Josh Kopelman from First Round Capital likes to talk about shrinking markets. Michael Dell likes to attack competitors margins. Well, Hello SMS! There doesn't seem to be a whale more bloated than SMS in play right now.
Of course historically the wireless companies have kept a very tight leash on software development making disruptive software very hard to build. But then someone let Steve Jobs guard the hen house and it is now off to the races.
How it would work
When the iPhone first launched it was clear it would be disruptive because it moved so much control out of the hands of the carrier. The second piece came when Apple released the SDK and democratized the disruption. The third, and final piece arrives in September with the release of the Apple Push Notification Service (APNS). With this developers can push notifications and badges down to the iPhone instantly. A little messaging service in the backend and you have replicated the functionality, if not ubiquity of SMS.
Growing your network
Alas, this only works for people who have installed your application and day 0 that is only you. In the business, we call this the "cold start" problem and it kills 99% of social applications before they launch. How do you make your app useful to the first person to install it? How do you grow your network?
The carriers have really helped us out here because they have given the world APIs to send text messages. So just make your Web 2.0 Name Compliant iPhone app (Textr?) communicate only with your Textr service. It does a quick little look-up to see if phone number 206-555-1234 is a Textr user. If it is, deliver the message via APNS, if not send an SMS. Every installed user no longer sends text messages and you've started to shrink the market. The poor fool who is getting the text message probably isn't using your service and is therefore paying exorbitant fees for that text. Help that guy out by appending a nice little message on how to save money to the text:
Hey Steve, let's meet at McLeod later for a drink.
Text for free with Textr!
And your network starts to grow with no cold start costs for the first few users. Your evangelize the network to the people that they'd use it with the most.
Embrace and Extend
Now that you've made it cheaper than SMS for your users, make it better. Keep a record of all messages on the server that can be, archived, indexed, and searched. Send digests of entire conversations via e-mail or RSS. Open up APIs to make it really easy to send yourself or others Textr messages, link it with Jabber, AIM, whatever. Find out what people wish could be done with instant communication and do it.
Go after the big boys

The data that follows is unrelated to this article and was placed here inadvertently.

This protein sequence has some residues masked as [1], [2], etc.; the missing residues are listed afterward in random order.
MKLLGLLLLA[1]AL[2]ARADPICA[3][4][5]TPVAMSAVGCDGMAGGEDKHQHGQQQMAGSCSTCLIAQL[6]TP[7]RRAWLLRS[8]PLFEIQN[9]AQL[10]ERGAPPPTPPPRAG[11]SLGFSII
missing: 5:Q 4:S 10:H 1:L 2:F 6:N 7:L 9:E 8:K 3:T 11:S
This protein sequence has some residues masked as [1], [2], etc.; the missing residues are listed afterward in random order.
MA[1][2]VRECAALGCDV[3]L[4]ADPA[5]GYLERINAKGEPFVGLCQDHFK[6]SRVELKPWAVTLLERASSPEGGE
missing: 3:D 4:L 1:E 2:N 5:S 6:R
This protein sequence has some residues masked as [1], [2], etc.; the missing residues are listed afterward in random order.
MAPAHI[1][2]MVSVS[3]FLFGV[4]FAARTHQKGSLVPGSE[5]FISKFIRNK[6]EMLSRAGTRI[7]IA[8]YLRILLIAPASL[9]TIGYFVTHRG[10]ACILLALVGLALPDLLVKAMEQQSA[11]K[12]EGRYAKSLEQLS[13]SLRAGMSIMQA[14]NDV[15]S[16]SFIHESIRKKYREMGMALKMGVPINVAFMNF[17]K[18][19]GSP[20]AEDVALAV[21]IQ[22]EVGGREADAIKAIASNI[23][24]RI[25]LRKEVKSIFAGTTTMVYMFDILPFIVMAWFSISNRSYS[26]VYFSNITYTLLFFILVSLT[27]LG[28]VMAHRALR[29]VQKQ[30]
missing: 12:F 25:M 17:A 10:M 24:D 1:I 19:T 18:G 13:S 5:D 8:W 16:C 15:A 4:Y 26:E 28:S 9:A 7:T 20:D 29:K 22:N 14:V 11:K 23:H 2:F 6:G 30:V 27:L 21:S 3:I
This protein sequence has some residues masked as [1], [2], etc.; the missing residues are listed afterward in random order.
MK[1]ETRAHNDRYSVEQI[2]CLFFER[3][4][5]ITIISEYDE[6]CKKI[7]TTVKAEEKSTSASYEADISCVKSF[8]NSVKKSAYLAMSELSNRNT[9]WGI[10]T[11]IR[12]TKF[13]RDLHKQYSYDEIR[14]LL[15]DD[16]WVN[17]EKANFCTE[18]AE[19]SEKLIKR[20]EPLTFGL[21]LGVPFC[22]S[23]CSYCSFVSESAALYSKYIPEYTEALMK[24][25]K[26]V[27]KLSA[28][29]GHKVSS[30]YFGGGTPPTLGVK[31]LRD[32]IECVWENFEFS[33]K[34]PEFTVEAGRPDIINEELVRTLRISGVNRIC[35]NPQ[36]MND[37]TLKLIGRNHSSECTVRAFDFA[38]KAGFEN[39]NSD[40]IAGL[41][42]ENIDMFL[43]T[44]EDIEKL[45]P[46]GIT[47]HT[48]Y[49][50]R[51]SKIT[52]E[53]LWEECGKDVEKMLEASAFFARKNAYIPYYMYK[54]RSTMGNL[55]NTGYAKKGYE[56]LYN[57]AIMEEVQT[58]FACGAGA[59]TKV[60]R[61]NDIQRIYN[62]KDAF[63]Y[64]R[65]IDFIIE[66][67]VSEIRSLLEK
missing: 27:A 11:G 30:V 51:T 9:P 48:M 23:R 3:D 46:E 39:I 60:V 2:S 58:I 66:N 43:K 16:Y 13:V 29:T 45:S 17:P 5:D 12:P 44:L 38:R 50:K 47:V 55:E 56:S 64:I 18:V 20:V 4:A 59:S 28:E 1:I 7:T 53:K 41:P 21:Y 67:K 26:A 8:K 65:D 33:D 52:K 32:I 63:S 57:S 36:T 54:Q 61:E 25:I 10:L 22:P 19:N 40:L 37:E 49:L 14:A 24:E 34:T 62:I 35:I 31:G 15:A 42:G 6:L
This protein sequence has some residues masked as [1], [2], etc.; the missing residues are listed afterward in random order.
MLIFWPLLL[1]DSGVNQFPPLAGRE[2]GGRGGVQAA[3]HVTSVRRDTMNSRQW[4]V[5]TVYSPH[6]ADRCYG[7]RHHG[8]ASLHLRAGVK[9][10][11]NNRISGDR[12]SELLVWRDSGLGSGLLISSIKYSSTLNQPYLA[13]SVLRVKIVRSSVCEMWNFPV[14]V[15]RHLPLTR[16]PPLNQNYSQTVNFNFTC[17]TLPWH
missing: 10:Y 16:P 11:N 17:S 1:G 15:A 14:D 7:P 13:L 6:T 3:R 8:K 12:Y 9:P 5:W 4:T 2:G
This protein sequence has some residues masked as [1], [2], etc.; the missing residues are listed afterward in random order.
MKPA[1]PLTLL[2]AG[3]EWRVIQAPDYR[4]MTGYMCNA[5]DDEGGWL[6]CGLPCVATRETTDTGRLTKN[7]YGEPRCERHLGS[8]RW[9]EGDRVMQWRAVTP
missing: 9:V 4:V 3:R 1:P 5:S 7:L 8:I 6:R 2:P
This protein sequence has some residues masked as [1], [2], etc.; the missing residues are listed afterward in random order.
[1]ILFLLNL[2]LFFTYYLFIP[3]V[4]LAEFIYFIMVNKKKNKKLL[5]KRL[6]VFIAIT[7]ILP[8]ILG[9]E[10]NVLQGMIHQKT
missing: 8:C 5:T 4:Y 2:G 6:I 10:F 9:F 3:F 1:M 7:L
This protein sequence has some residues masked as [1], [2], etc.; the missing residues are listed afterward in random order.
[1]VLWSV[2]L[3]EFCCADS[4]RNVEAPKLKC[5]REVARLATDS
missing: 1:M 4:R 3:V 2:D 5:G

Once you have a little bit of traction, go after big companies to try to reduce their costs. Companies like Twitter, Facebook, Dodgeball, etc. must pay a fortune in SMS fees. I'd bet they'd love to decrease those. Sign them up and charge them wholesale for SMS gateway work and next to nothing for people who use your application. The largest cost to them is your little ad on a small percentage of their texts. This really benefits them because everyone who installs the app saves them money. The market continues to get smaller.
Move beyond the iPhone
So far so good on the iPhone users, but as my friend Darren asked "does this mean I can't be friends with people without iPhones?" Of course not, whether or not your friend has the application installed is almost transparent to a user. But we can built Textr for other platforms too! RIM, Windows Mobile, and Android all allow applications to run in the background, so we can build our software for them. Dollars to doughnuts says that at least RIM and Android are working on some APNS analog which will make this even easier. People without phones based on one of these platforms can't play, but in the long run I believe that will become a very small percentage of the population as these phones become cheaper.
Increase shareholder value
All this is well and good, but how do we make money from this? Charge the biggest users. For the casual user of your service <5,000 messages per month, charge them nothing. For the larger (read: institutional) users charge them a fee that is half the price of SMS. We know that SMS is highway robbery, so making it much cheaper and still profiting should be easy enough to do. Or once you get market penetration start charging some nominal fee, like $1, for the application. Assume you net $0.70 (this is the margin on the iPhone App Store) and with a little work you're collecting $0.70 / phone sold worldwide. That's not shabby. Did I mention you get a free social network from your app as part of the deal?
Well this has been fun, I hope you enjoyed it as well. If you decide to launch a company based on this idea please just drop me a line to say thanks. Or 2% of the company. That's cool too.